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The Sad Saga of Bob Greene

When a woman from his past resurfaced, the columnist’s 33-year career crashed; then a family tragedy hit home.

(page 9 of 15)


“When I was reporting that,” Krance recalls, “I was constantly tripping over stories about how Bob was always hitting on women.” The recollections of Greene’s modus operandi were all the same: He would invite a young woman-usually an aspiring journalist-out for drinks. His first bar of choice was at the Executive House, now Hotel 71, but he later switched to the atrium bar at the Marriott across the street from the Tribune. His standard line: “Imagine, we’re sitting here in this bar and above us there are a thousand empty rooms.” In the end, Krance’s article concentrated on Greene’s writing, saying that “he is the master of the tug at cheap emotion, the king of cloaking a banal observation in fake profundity.”

Even if that was what Greene was selling, Tribune readership surveys consistently reflected that the public was buying it. “When I was editor, our marketing surveys showed that Bob Greene’s demographics were exactly the kind we wanted,” says Squires. “They were basically women, 25 to 50, who spent the money and bought the products. He was the darling of that crowd. He wrote with a kind of Midwestern point of view, a sensible point of view. He had a good grasp for family, for children, all subjects that that group was interested in.”

Johnny Deadline, Reporter and American Beat are two of the best collections of journalism I’ve ever read,” says Bill Zehme, a Chicago-based writer and a contributing editor of Esquire. “Later he became more of a savior, and that’s somewhat less entertaining.”

* * *

In the 1990s, Bob Greene was best defined by two things: using his columns to defend a series of children seemingly failed by the courts and sinking further into nostalgia. The columns focusing on children started in 1990 with the story of Sarah, born six years earlier addicted to heroin and cocaine, then placed in the foster home of a Bridgeview couple. When Sarah was three, her biological mother, who had completed rehab, and her father decided they wanted their daughter back. Greene disagreed and he wrote passionate columns arguing his point of view. “The case caused something of an uproar, although 95 percent of it was generated by Greene,” says Bruce Boyer, the director of the ChildLaw clinic at Loyola University Chicago and an outspoken Greene critic.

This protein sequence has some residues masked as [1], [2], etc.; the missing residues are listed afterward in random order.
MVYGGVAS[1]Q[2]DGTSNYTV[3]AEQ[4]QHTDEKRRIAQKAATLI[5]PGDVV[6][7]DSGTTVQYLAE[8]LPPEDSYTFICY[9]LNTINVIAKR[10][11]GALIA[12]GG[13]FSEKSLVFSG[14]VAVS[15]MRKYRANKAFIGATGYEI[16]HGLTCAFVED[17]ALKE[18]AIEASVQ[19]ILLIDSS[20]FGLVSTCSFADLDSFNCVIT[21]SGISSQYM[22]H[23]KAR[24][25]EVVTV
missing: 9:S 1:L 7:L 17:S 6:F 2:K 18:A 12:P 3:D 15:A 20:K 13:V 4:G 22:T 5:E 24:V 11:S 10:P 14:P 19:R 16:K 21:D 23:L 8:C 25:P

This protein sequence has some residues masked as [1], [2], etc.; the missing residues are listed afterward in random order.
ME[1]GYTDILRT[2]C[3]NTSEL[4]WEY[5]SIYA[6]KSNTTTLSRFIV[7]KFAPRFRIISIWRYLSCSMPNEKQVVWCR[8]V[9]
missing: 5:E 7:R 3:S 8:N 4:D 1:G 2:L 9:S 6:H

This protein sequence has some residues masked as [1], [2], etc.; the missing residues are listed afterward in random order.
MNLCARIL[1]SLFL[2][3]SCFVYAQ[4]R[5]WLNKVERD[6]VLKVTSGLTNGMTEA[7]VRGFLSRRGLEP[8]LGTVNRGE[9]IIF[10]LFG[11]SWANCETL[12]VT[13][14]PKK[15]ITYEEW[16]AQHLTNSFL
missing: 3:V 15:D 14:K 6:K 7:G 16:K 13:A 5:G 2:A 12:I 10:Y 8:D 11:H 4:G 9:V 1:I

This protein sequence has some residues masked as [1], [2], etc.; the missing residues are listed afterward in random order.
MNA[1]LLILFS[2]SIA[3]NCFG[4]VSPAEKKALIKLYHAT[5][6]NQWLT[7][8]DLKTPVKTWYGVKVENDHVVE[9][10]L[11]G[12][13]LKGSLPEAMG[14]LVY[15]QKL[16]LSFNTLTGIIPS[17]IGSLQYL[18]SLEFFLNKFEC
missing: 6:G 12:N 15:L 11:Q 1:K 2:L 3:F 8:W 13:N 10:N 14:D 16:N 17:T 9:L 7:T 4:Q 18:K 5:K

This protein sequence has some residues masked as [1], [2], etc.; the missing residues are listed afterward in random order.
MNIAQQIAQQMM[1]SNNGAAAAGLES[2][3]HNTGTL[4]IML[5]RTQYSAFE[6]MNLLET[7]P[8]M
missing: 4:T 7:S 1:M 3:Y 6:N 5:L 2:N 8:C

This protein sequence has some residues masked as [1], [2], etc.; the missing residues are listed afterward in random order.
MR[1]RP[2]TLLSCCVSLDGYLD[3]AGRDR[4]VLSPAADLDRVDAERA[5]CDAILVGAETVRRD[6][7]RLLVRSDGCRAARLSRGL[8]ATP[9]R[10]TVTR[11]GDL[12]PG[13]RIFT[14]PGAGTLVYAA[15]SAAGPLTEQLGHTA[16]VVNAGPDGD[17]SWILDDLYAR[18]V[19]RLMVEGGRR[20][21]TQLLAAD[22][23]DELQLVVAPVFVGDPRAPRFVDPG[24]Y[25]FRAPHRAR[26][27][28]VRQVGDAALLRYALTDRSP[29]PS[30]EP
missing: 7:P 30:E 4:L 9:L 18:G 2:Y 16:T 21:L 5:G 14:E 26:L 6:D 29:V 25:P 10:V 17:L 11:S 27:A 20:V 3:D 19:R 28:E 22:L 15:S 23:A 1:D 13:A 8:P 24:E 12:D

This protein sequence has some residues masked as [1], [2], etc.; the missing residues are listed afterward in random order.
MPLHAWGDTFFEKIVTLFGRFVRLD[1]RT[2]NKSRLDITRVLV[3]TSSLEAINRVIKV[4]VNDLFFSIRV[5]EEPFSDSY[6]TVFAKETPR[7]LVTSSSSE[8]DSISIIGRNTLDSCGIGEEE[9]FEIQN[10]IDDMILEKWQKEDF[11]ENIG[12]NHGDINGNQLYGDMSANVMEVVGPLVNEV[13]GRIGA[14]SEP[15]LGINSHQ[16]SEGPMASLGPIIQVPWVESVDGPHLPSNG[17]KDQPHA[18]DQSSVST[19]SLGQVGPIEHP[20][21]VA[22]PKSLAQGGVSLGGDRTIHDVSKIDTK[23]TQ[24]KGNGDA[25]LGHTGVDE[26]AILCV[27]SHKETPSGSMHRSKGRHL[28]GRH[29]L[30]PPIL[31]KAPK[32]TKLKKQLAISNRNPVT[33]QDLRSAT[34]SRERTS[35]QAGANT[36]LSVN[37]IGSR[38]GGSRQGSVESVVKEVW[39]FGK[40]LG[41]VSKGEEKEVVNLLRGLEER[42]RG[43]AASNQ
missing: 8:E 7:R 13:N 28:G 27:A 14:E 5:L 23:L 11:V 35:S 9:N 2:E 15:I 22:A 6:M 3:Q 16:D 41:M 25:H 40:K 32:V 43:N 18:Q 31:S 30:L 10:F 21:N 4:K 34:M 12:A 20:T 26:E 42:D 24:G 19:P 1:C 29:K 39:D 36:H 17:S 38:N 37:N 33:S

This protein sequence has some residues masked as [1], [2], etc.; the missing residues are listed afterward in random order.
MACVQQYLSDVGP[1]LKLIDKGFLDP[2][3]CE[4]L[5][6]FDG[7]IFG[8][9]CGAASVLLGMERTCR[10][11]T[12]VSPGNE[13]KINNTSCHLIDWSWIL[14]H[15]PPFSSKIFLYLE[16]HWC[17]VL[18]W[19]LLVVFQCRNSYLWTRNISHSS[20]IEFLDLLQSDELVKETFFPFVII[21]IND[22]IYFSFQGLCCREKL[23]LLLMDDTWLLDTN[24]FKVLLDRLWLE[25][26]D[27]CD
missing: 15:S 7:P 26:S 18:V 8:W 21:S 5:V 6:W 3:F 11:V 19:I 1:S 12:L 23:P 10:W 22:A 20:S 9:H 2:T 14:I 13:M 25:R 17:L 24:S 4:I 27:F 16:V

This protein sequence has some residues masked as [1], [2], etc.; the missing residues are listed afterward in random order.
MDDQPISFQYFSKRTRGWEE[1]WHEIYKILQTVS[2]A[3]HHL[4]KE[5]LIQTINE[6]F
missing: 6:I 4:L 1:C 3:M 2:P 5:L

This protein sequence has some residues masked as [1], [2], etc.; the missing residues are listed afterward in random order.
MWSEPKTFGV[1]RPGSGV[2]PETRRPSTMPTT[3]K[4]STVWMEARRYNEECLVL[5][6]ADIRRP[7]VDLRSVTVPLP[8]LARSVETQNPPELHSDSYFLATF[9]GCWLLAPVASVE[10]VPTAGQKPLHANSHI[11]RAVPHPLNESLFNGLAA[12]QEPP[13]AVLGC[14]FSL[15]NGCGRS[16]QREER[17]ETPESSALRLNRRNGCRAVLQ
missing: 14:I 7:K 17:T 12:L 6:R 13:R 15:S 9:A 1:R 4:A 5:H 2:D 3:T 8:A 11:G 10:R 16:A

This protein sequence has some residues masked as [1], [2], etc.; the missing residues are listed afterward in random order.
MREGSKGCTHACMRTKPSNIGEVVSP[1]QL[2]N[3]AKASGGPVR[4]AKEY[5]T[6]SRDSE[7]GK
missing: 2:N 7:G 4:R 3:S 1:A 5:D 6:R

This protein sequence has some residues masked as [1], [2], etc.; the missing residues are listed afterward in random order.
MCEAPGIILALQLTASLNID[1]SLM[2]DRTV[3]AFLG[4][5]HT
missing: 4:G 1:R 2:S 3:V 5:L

Over the next ten years, Greene’s columns about abused children became very familiar to his readers: a seven-year-old Wisconsin girl forced to live in a dog cage; a six-year-old Indiana boy chained in a broom closet; the Henry children of Nebraska, who had been tortured by their father with an electric cattle prod. In a way, Greene was conducting old-fashioned crusades, the kind of noble and passionate journalism that gives newspapers life and purpose. He challenged governors-Jim Thompson and Jim Edgar in Illinois, Mike Johanns in Nebraska-to step in and take action. He reprinted devastating courtroom transcripts. And he got results, from intervention in cases he followed to an avalanche of gifts from readers for the victimized children.

Some critics, however, thought that Greene’s writing came close to exploiting the children. Because so many of the columns repeated background information and made teasing references to revelations that would appear in the next installment, many journalists came to think that the pieces had taken on an aura of shtick.

The most famous of Greene’s crusading columns involved Baby Richard, the centerpiece of perhaps the most dramatic parental custody battle in state history. Over a period of three years, Greene wrote more than 60 columns about the child. His mother had been estranged from her boyfriend, the father, when their son was born. She told him the child was dead and signed away her rights to the infant. Baby Richard was privately adopted. Later, when the father learned the truth and reconciled with the woman, they both wanted their son back. Greene argued that removing the child from his adoptive parents at this stage would be extraordinarily cruel to the boy; most of Illinois, it seemed, agreed. The state supreme court, however, eventually ordered that Baby Richard should be returned to his biological father.



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